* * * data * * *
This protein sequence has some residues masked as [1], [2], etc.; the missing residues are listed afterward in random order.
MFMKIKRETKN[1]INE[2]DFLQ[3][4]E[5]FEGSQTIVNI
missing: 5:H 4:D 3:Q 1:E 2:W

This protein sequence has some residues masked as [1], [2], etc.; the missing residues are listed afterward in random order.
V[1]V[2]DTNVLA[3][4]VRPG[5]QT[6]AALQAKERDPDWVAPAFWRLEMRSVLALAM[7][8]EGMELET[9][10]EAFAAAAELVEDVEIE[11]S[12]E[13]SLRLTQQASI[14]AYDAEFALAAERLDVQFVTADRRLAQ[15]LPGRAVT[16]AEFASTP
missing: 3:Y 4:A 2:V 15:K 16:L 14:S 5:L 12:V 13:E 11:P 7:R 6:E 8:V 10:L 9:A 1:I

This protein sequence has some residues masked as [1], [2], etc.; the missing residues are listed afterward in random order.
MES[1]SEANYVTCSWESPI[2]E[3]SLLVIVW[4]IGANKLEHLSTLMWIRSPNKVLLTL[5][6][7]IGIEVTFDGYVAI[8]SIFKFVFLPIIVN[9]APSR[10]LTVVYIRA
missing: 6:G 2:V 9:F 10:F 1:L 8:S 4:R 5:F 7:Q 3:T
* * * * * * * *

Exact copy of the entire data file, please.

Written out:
This protein sequence has some residues masked as [1], [2], etc.; the missing residues are listed afterward in random order.
MFMKIKRETKN[1]INE[2]DFLQ[3][4]E[5]FEGSQTIVNI
missing: 5:H 4:D 3:Q 1:E 2:W

This protein sequence has some residues masked as [1], [2], etc.; the missing residues are listed afterward in random order.
V[1]V[2]DTNVLA[3][4]VRPG[5]QT[6]AALQAKERDPDWVAPAFWRLEMRSVLALAM[7][8]EGMELET[9][10]EAFAAAAELVEDVEIE[11]S[12]E[13]SLRLTQQASI[14]AYDAEFALAAERLDVQFVTADRRLAQ[15]LPGRAVT[16]AEFASTP
missing: 3:Y 4:A 2:V 15:K 16:L 14:S 5:L 12:V 13:E 11:P 7:R 6:E 8:V 10:L 9:A 1:I

This protein sequence has some residues masked as [1], [2], etc.; the missing residues are listed afterward in random order.
MES[1]SEANYVTCSWESPI[2]E[3]SLLVIVW[4]IGANKLEHLSTLMWIRSPNKVLLTL[5][6][7]IGIEVTFDGYVAI[8]SIFKFVFLPIIVN[9]APSR[10]LTVVYIRA
missing: 6:G 2:V 9:F 10:F 1:L 8:S 4:R 5:F 7:Q 3:T